California's new law acknowledging transgendered students adds the following to the state's code:
"A pupil shall be permitted to participate in sex-segregated school programs and activities, including athletic teams and competitions, and use facilities consistent with his or her gender identity, irrespective of the gender listed on the pupil's records."
The concerned social conservative response can be summarized as "OMG! Boys in the girls' bathroom! And you can't stop it!" Opponents have used this tactic to get enough signatures to possibly force Assembly Bill 1266 to a vote. From the Associated Press:
A coalition of conservative groups called Privacy for all Students submitted 620,000 signatures to get the initiative on the November 2014 ballot, said Frank Schubert, the political strategist handling the signature gathering effort.
To qualify, at least 505,000 valid signatures must be submitted. To verify the signatures are real, each of California's 58 counties will first check that the count is correct, then conduct a random sampling of signatures to make sure they are legitimate. After that, it is likely the state would order a full review to ensure the integrity of the signatures.
If, after all of the reviews, the group has the requisite number of valid signatures, the initiative would qualify for the ballot.
This fight has the potential to get really nasty. The Pacific Justice Institute (not to be confused with the totally unrelated liberty-minded Pacific Legal Foundation) caused a bit of a shitstorm by targeting a single transgendered student at Florence High School in Florence, Colo., claiming the biologically male student was "making sexually harassing comments toward girls he was encountering" in the bathrooms. Some media outlets apparently reported the story as gospel only to discover later that these incidents are disputed and the school believes no incident actually happened. The National Review Online, for example, reported the claims and then updated later with the school's response that they hadn't had any incidents of harassment. Others apparently deleted the story entirely.
Cristan Williams, a writer at Transadvocate, tracked down the school's response that the transgendered teen isn't harassing anybody and that just one parent is upset. She found a post from a girl from the same school saying she's never seen the student harass anybody else and nobody had a problem with the student using the girls' bathroom. Parents apparently got upset after he was outed as transgendered in a Facebook message somewhere. Also, the commenter claimed the student gets beaten up trying to use the boys' bathroom.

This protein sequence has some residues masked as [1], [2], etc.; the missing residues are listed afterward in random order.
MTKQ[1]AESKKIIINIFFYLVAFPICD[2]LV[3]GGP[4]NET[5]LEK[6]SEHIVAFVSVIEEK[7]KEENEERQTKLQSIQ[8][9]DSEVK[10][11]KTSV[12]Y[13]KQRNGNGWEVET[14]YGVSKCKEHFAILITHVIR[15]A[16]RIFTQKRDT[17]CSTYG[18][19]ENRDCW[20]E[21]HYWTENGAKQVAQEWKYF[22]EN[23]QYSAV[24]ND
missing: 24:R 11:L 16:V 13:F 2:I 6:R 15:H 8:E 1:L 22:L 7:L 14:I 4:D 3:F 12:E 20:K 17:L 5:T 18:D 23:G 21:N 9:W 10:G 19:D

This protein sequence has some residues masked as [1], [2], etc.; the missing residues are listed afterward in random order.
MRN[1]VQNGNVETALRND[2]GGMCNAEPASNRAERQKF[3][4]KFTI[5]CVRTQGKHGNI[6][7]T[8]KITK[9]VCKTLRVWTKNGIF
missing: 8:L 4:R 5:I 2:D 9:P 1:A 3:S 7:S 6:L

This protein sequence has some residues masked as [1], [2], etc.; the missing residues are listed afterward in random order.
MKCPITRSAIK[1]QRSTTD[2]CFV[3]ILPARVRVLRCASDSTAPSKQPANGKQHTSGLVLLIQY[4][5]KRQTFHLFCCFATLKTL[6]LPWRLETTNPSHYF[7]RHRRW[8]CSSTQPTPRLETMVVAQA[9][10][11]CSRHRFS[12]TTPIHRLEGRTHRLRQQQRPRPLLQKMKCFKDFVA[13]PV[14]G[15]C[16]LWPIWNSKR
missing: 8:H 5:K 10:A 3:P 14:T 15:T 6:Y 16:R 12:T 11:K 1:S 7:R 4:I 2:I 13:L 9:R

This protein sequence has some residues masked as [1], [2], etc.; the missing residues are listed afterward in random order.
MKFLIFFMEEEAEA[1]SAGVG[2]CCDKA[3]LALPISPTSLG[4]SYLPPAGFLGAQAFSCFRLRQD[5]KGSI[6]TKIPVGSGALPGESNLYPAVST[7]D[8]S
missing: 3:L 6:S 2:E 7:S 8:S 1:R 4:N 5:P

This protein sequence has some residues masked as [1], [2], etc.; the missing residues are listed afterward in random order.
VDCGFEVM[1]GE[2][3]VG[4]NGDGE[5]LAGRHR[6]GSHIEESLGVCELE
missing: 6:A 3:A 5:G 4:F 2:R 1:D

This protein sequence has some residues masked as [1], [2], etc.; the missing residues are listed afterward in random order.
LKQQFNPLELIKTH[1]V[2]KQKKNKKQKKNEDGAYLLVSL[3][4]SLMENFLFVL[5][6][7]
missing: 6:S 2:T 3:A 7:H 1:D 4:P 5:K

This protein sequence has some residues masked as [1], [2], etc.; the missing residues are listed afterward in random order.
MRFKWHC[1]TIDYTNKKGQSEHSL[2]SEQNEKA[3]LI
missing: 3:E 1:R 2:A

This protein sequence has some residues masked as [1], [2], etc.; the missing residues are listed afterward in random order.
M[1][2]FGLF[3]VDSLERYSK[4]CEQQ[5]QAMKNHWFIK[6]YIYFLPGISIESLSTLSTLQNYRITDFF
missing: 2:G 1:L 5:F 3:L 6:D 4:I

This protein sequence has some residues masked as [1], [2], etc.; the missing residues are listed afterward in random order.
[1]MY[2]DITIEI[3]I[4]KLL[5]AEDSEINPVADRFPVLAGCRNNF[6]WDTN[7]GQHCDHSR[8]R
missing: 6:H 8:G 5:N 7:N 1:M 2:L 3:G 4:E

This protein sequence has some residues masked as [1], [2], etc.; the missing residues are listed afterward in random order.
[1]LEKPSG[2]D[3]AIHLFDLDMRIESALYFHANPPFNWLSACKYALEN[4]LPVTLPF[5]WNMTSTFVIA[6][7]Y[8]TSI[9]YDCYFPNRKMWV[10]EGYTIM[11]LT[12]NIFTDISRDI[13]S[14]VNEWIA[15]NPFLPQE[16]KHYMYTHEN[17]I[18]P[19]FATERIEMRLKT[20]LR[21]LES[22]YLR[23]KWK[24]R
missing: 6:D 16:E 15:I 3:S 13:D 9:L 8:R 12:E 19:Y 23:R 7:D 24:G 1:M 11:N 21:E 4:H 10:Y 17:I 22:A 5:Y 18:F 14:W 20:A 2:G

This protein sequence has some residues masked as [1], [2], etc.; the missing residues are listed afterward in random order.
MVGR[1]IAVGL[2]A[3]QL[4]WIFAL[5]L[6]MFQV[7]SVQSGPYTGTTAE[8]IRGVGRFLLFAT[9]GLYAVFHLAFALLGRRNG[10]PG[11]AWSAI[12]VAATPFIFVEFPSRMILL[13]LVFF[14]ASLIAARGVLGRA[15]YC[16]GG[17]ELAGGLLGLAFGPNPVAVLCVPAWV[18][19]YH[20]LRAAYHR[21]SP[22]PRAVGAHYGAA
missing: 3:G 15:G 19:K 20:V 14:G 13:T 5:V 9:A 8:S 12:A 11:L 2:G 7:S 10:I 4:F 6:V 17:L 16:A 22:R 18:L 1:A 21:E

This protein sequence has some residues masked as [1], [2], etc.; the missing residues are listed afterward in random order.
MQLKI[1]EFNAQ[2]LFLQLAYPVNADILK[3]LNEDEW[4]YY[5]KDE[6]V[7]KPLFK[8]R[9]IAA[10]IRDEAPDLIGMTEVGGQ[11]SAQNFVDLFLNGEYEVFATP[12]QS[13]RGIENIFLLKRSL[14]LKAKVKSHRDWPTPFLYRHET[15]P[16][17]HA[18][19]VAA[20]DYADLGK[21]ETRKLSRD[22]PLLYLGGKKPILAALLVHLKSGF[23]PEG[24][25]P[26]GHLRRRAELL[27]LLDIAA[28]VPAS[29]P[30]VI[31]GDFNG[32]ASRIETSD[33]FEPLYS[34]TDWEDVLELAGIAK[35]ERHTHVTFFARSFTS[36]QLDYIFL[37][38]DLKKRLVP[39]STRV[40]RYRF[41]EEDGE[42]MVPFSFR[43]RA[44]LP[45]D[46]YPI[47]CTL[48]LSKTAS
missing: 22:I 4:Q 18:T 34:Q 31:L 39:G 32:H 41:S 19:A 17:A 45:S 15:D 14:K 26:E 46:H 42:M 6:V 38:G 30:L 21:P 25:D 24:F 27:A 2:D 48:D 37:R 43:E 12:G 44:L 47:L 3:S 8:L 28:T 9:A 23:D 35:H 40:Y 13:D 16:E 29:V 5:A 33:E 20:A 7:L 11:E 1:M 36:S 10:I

This is going to be the kind of fight where everybody is arguing over who the true victims are. Opponents are insisting that some sort of privacy violation is taking place in the school bathrooms, like these filthy holes are sacred spaces. The Pacific Justice Institute has a video of a woman in tears – actual tears – over being unable to stop a biological boy from using the same bathroom as a girl. If this makes the ballot, the fight is going to be very unpleasant to watch. Conservative Republican member of the State Assembly Tim Donnelly made news for pulling a son out of public school after this law passed. He just recently announced plans to run for governor and posted about his outrage, so he clearly wants it to be an election issue.
I have yet to see any actual real-world examples that indicate granting transgendered students some leeway here will result in any sort of victimization of non-transgendered students. Thinking that boys will game the system (because that's really what we're talking about, right?) to harass girls ignores that boys honestly don't need to go through all this effort if they want to do so. And any sort of actual harassment could result in discipline and even criminal charges. Girls can sexually harass other girls and the same holds true for boys. The increasing acceptance of gay students didn't make it legal for gay teens to harass their peers. The predatory fears of what transgendered folks may be up to may make for some interesting movie plots, but it's not a real-world thing.
Of course, more school choice would help solve all of this, and all students could find education choices that suit their interests and needs better. Failing that, this whole effort smells of faux outrage by adults who are still (and will perpetually be) terrified of the development of teen sexuality and individual identity.